First student-run record label strives to give artists platform

Rachel Yang, Reporter


Although the co-founders of Sheridan Road Records, Northwestern’s first student-run record label, only began seriously working on the project about a quarter ago, the duo already has big plans for their fledgling organization.

Kate Camarata and Melissa Codd — both Bienen juniors — are having a launch party Saturday for their label, which has about 10 people helping to run it so far. The two said that currently they are working on building relationships with new artists on campus and promoting them through videos and events, reaching out to other organizations, and expanding the label’s social media presence. And they are already looking toward the future, with hopes to collaborate with record labels at other universities in the Chicago area.

Camarata, who has past experience working at a record label, and Codd said they had been throwing around the idea of starting a record label for some time and thought that student artists at NU needed a bigger platform to spread their music. Camarata said she hopes the label will help unite the many different music groups on campus, such as Niteskool, a student-run music management and video production group, and Ra Sol Greater Minds, a music collective that aims to increase the visibility of student artists.

“When you think of (the groups) individually, they all have their own (style),” Camarata said. “We wanted to amalgamate them all under one umbrella so that everyone can start influencing each other. And the fans from one place can become fans of another.”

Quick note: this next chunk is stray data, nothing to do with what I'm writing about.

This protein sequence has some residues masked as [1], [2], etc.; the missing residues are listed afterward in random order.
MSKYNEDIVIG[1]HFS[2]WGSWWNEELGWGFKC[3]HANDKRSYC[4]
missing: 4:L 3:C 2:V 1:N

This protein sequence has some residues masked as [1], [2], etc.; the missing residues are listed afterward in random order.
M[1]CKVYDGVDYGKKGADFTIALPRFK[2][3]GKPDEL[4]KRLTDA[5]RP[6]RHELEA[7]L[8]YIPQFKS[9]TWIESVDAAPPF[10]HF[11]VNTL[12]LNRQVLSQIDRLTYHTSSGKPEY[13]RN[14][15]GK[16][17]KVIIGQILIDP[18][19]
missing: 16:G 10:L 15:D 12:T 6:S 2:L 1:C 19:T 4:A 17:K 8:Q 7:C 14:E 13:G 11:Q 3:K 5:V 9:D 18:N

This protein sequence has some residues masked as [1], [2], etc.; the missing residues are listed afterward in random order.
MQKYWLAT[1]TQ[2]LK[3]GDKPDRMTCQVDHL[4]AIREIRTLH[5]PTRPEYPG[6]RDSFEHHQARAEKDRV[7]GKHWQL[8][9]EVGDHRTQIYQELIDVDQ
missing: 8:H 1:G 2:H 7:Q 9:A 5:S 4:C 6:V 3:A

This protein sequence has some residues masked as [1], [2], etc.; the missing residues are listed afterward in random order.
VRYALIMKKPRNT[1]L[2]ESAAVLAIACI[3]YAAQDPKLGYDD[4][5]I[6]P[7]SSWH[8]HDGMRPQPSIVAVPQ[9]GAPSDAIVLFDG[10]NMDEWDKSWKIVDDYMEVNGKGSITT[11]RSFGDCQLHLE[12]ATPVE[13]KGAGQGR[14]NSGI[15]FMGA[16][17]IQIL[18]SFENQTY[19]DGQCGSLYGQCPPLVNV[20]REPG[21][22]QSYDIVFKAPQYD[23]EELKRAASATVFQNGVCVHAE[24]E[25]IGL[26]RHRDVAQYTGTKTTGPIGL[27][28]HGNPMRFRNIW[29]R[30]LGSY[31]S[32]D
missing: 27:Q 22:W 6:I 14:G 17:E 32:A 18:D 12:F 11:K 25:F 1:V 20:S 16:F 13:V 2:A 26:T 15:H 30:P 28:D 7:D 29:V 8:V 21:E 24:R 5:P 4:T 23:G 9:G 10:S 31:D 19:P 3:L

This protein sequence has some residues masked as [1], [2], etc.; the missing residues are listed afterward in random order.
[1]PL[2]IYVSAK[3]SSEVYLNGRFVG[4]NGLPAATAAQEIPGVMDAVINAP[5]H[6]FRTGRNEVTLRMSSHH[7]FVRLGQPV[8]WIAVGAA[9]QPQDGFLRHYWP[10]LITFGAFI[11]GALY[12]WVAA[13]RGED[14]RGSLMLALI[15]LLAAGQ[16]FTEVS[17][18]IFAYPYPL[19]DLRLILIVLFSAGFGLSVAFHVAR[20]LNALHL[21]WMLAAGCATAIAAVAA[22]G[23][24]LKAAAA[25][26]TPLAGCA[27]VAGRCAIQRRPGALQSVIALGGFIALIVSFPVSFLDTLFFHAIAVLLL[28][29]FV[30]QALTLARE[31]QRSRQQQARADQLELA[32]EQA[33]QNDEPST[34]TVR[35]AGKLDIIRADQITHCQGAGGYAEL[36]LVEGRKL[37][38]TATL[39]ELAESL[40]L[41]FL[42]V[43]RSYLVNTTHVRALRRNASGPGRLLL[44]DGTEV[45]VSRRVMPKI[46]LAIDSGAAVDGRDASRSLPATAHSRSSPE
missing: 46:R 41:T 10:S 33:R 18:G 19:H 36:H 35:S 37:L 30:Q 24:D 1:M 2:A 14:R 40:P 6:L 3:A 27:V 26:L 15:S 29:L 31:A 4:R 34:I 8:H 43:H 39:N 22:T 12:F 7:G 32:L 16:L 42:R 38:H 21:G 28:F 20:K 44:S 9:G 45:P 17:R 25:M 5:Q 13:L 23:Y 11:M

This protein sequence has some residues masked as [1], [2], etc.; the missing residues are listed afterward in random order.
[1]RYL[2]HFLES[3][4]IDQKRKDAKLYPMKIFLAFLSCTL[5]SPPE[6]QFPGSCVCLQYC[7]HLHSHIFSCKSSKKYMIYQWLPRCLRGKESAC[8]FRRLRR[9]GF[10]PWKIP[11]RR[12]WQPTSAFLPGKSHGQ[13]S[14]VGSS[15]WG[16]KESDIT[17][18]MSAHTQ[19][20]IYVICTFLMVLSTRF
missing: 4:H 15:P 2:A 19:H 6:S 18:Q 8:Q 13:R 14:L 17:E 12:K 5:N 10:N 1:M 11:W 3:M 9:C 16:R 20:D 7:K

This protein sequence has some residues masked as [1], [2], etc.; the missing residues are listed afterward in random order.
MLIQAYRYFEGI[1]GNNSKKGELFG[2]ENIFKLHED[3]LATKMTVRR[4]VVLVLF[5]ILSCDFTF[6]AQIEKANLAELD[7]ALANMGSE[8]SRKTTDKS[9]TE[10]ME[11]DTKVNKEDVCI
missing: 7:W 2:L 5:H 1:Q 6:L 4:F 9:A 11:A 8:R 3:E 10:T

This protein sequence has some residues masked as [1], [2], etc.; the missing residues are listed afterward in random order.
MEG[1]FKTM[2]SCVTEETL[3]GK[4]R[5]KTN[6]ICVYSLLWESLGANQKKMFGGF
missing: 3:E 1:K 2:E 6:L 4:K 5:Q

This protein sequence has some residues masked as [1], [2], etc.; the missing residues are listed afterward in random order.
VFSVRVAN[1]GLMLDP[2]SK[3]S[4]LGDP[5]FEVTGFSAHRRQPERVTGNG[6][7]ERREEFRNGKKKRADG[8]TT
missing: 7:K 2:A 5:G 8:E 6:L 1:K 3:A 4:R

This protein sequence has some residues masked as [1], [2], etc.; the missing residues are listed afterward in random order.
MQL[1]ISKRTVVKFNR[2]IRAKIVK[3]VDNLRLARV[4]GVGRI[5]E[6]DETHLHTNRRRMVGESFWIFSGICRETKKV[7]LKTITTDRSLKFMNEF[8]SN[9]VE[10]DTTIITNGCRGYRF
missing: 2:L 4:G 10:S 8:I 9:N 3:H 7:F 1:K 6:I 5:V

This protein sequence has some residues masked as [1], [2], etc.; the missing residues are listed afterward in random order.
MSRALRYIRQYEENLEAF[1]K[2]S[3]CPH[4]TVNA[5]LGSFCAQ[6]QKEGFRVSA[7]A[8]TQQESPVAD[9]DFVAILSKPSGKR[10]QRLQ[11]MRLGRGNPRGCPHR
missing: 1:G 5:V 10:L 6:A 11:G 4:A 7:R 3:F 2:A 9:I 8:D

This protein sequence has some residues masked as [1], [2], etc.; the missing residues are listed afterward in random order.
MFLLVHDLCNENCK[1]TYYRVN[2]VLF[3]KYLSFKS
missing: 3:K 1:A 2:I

The two said they researched record labels at other universities to prepare for their own. They used their network of friends and musicians on campus to establish the organization and reached out to artists. Almost everyone they reached out to has been enthusiastic about the project, they said.

They also added that they wanted to work with artists of all genres, and they view their group as more of a collective of artists, rather than a traditional record label.

“We’re not a business,” Codd said. “We’re becoming more like a community.”

“We just support NU artists and hopefully we’ll just support talent within the area,” Camarata added. “It’s just helping artists getting their stuff out there.”

Weinberg junior Joshua Alexander Crowder, a hip-hop and rap artist who will play at the launch party Saturday in addition to several other acts, said despite the heavy presence of artistic collaboration at NU, there is not enough respect for student artists on campus.

“People view campus artists as them doing this cool little niche thing,” Crowder said. “(People are) not really recognizing that some of them are taking it seriously.”

Crowder, who performs under the name AleXander, said he hopes the label will help to improve this reputation and provide a bigger platform for student musicians to prove themselves. However, he said the label is too new to make any predictions.

“If they do it right, they could be something important to the music community here,” said Crowder.

Although Codd and Camarata said they do not have any immediate events planned after the launch party, they are excited to see what the future holds. They said they want to eventually diversify beyond the music community and work on media such as visual art and video.

“I just feel like this school has a lot of talent,” Camarata said, “and sometimes we don’t see it because people are afraid to put themselves out there, but we can help them with all of that.”

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